SUN VALLEY, IDAHO — it’s the gateway to an epic mountain playground, made for families looking to have transformative outdoor experiences. Here are some solid options for doing exactly that.

Go hiking and show the kids the joy of the backcountry.

Find Sun Valley on Google Earth and you’ll see how neatly it’s fenced in by three mountain ranges. The Pioneers, the Boulders, and the Smoky Mountains are distinct geologic formations that give hikers and backpackers limitless options.

For an easy, family-friendly walk, some of the trails on the edge of town offer a quick outing that’ll still make you feel like you’ve fallen into a postcard, especially when you catch a glimpse of local wildlife that includes moose, beavers, deer, and elk. A few minutes north of town, Adams Gulch has a beautiful network of mellow trails. On a hot day try the Shady Side trail, which takes you under a cool canopy of pines; or, if the weather’s on the chilly side of things, hop over to the opposite side of the narrow valley for a wander among the wildflowers and fragrant sagebrush.

For a more adventurous family outing, overnight trips to one of the hundreds of high mountain lakes near Sun Valley can be an incredible experience. A multi-day trip into the Sawtooth Wilderness or the newly designated Boulder-White Clouds Wilderness is always unreal — one of my best childhood adventures was a week-long family backpacking trip through the Sawtooths when I was 7. Hire a guide from Sawtooth Mountain Guides and you won’t need any equipment, expertise, or much advance planning, just a desire to get out and about in the mountains.

Grab bikes and take to the trails.

Kid mountain biking in Sun Valley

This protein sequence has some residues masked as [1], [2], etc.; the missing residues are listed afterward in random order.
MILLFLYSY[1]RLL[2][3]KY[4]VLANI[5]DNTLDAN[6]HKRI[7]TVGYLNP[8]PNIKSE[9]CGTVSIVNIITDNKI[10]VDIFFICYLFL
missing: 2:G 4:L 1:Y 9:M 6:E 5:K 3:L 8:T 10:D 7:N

Photo courtesy of Visit Sun Valley

Modern-day mountain bikes and easy-going trails make family biking in Sun Valley more appealing than ever. Even young kids can get off the pavement and hit the area’s vast network of single-track. If you’re looking to stay close to town, drop by the Elephant’s Perch or Sturtevant’s bike shops and the crew will dial you in with gear, maps, and even a guide.

With a little more time, you can drive 23 miles north of Ketchum to Galena Lodge. Once the hub of the Wood River Valley’s mining community, today Galena is the newest hotspot for biking. If your family’s new to the mountain biking game, give the Harriman Trail a go. Starting from the lodge, cyclists will ride a soft descent on an old jeep road that parallels the highway through the scenic Big Wood River corridor. It’s 18 miles down to the SNRA Headquarters, but you can exit back to the highway at various points depending on your level of commitment, fitness, and age range.

For a more challenging ride, stay on the east side of the highway and head out on the new single-track network that offers everything from easy to strenuous riding. I rode the Pioneer Cemetery Loop with my 8-year-old daughter last fall and she loved it — almost as much as she enjoyed the post-ride “grownup grilled cheese” back at the lodge.

Cast a line and fly fish Sun Valley’s rivers.